Little Monsters (Spermboy Records)
By: Bernadette Giacomazzo
In this day and age of packaged sexuality in the form of Brittney Spears and trite lyricism of N'Suck (sorry, N'Sync) and the like, it's almost a sin to be a rocker. Christ, even Kid Rock rides the wave of success based on his mega-pimpdom.
So why does Tex Axile, the Artist Uncommonly Known as Anthony Doughty, do it?
Probably because he knows it's what he does best.
At any rate, Tex Axile follows up his 1998 debut solo release, Diary of a Genius, with a first-class Y2K release called Little Monsters.
As many of you who know my writing are aware, I extolled Diary of a Genius -- in countless reviews. I still believe that Diary is artistic achievement and a solid album; however, Little Monsters, unlike its predecessor, is polished, cohesive, and sophisticated, and makes Tex seem less like the jaded, fuck-the-world ex-Transvision Vamp drummer and more like a mature, learned artist getting increasingly comfortable in his own skin.
In short, Little Monsters has Tex realizing -- on a personal and artistic level -- that, however begrudgingly he may do it, it's easier and better to be yourself.
As usual, Axile shines brightest on the instrumental, Eno-esque pieces, and lugubrious "Pernicious Bay" and granola-folkie "Here's To The Mouton" don't disappoint. Though they don't have the same heart-pulling quality as "Betty" (from Diary of a Genius) does, they exhibit a contemplative -- but never suicidal -- sense that few modern-rockers have.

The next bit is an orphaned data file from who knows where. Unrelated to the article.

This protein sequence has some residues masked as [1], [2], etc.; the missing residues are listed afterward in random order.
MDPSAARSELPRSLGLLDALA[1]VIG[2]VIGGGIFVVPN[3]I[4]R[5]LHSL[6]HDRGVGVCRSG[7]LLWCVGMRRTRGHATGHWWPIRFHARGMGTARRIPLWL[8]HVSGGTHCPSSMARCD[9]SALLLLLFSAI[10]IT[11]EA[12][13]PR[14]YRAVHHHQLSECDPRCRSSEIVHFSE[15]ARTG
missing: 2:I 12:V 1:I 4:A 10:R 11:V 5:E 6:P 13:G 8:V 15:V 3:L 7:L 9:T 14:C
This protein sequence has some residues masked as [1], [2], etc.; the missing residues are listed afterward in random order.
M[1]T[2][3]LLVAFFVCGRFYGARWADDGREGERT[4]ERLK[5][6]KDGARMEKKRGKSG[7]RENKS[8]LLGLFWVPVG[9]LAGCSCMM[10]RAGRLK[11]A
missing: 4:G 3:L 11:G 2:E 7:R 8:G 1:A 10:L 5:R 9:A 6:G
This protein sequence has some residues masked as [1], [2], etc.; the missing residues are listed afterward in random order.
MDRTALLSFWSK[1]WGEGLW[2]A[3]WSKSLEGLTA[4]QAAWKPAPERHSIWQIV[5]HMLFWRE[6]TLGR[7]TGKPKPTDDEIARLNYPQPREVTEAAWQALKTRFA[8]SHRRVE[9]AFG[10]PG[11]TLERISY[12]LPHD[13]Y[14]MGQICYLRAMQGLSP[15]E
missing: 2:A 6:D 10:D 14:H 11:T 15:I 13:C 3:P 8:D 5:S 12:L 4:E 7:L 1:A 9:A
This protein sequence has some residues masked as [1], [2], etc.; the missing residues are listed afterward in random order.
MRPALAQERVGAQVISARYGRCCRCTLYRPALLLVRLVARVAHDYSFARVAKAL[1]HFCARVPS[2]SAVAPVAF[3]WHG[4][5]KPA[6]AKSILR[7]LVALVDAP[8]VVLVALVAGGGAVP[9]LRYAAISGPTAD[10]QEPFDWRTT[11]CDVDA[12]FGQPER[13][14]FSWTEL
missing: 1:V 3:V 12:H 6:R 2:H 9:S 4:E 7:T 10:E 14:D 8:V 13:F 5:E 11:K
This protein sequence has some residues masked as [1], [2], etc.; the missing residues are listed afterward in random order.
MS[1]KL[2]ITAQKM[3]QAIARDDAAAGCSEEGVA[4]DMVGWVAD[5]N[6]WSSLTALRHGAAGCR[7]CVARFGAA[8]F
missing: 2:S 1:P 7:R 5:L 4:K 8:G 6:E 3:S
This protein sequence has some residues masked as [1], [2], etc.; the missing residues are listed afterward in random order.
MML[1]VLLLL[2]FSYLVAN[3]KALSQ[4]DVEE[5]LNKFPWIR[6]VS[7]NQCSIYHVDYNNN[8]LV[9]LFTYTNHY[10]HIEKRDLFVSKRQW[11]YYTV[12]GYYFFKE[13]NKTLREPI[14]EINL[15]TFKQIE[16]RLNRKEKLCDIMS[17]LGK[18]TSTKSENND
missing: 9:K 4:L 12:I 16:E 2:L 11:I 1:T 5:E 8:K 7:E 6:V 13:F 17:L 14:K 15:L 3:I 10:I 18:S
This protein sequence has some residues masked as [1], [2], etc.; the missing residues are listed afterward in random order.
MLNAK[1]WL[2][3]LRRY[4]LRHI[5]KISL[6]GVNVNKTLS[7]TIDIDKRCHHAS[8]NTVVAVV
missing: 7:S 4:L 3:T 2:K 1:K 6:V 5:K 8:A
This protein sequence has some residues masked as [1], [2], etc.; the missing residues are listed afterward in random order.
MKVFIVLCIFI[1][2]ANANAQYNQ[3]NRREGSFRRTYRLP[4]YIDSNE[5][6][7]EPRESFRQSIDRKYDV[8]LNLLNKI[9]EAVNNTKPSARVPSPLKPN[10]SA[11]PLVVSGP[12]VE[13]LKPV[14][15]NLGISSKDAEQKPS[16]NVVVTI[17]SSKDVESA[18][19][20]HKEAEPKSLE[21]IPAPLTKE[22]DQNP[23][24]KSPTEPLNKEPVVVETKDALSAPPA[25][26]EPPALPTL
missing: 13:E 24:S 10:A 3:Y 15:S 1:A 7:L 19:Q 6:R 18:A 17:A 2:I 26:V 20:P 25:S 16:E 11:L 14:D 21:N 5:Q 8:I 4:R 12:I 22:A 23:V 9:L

It is this vulnerability, this unawareness of his inner beauty, this self-deprecation, that makes Tex Axile such an interesting (and SUPER sexy) person and artist. On the opener, "The Ugly One," he laments: "When I'm close to you/I feel such a fool/Could you notice me/I'm the ugly one," without resorting to pre-pubescent falsettos and co-dependent wails. It makes you wonder how pretentious, self-absorbed temper tantrums from N'Suck (sorry, N'Sync -- old habits die hard) and the like get the radio airplay that they do.
The only time that Tex falls short of the glory is when he tries to wax Astralwerks with "Love is a Drug". It is through no fault of his own -- the beat is catchy, the sampling aggro -- that the breathy, wannabe chanteuse makes Celine Dion sound articulate; frankly, I haven't been this annoyed by a French accent since Vanessa Paradis tortured me and the rest of Europe with the 1980's Eurotrash oh-god-make-it-stop hit "Joe Le Taxi".
Still, even the most cynical of critics have to marvel at the wide range of abilities Tex Axile exhibits as an artist. Diary of a Genius reintroduced the Tex Axile that the world knows: the drummer who was woozy from Wendy James' peroxide and had dust in his eyes from the success trail blazoned by his erstwhile sidekick, Bush's Dave Parsons. Little Monsters introduces the world to the Tex Axile they deserve to know: a beautiful, wise, complex artist and man who's both a casual observer and an active participant in the sequence of events that make up his life and his ultimate destiny.